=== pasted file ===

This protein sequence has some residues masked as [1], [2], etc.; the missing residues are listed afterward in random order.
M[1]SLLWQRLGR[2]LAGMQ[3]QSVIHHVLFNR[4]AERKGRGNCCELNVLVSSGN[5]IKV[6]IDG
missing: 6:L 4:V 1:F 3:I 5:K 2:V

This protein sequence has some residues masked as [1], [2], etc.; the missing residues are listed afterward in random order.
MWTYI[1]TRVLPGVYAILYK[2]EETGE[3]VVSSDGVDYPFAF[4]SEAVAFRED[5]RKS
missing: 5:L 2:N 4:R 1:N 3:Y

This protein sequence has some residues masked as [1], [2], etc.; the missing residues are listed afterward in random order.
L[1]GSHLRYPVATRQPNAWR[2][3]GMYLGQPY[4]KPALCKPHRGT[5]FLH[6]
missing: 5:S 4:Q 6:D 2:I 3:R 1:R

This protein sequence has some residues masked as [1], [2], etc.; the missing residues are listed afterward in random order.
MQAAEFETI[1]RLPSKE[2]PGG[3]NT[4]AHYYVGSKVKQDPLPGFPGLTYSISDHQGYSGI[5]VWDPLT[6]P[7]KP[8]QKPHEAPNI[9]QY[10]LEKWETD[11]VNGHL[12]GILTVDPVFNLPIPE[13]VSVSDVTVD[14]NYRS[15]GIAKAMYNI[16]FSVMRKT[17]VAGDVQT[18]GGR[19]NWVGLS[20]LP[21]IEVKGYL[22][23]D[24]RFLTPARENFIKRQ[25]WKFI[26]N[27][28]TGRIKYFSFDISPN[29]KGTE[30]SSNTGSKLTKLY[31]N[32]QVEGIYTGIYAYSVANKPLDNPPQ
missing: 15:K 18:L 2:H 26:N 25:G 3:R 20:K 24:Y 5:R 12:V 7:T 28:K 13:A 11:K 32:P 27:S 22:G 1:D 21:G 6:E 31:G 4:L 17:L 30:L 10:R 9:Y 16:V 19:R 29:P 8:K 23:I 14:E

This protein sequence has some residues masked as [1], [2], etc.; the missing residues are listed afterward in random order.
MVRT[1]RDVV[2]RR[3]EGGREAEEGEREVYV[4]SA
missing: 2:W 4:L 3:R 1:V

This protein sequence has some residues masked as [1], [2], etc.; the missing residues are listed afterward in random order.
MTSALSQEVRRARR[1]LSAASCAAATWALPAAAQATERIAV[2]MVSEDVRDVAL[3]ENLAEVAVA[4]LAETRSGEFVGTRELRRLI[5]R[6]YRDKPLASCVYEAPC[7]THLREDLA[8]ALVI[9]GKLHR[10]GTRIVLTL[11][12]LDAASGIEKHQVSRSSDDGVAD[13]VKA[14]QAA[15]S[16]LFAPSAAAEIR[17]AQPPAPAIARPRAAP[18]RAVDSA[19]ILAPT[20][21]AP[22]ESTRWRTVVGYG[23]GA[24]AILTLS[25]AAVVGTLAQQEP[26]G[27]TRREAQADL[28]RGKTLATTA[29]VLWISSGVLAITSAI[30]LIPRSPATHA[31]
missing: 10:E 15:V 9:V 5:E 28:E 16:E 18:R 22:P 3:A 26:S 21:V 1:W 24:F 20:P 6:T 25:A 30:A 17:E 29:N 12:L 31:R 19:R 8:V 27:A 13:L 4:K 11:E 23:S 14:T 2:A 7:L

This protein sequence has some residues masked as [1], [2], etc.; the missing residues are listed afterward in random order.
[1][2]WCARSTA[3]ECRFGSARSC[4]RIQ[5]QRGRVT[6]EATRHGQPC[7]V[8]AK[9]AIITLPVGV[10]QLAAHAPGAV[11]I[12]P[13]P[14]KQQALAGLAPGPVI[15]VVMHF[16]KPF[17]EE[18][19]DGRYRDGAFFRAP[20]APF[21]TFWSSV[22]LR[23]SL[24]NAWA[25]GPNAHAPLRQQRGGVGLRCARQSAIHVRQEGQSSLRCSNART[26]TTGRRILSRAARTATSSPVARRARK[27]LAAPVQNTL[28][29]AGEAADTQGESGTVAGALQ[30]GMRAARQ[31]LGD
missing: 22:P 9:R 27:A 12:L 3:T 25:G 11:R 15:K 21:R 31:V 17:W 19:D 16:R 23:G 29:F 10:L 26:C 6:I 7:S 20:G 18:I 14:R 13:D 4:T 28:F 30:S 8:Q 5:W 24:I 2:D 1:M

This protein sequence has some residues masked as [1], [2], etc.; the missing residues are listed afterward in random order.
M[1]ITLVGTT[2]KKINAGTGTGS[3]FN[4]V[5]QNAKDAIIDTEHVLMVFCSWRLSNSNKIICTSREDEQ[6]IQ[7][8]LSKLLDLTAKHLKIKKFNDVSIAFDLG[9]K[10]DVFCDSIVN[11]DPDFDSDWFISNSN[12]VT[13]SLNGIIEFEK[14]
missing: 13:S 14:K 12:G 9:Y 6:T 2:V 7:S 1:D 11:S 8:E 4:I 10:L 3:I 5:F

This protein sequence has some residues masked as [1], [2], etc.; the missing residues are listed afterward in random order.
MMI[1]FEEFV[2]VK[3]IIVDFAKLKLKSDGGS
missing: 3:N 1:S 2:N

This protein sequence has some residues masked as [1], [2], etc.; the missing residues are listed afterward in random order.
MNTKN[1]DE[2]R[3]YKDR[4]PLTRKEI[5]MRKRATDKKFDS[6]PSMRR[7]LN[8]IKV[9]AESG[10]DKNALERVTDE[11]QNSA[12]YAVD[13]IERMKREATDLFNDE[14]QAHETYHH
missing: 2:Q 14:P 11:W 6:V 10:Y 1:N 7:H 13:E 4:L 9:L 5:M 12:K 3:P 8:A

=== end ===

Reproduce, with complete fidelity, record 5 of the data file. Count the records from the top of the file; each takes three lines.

This protein sequence has some residues masked as [1], [2], etc.; the missing residues are listed afterward in random order.
MVRT[1]RDVV[2]RR[3]EGGREAEEGEREVYV[4]SA
missing: 2:W 4:L 3:R 1:V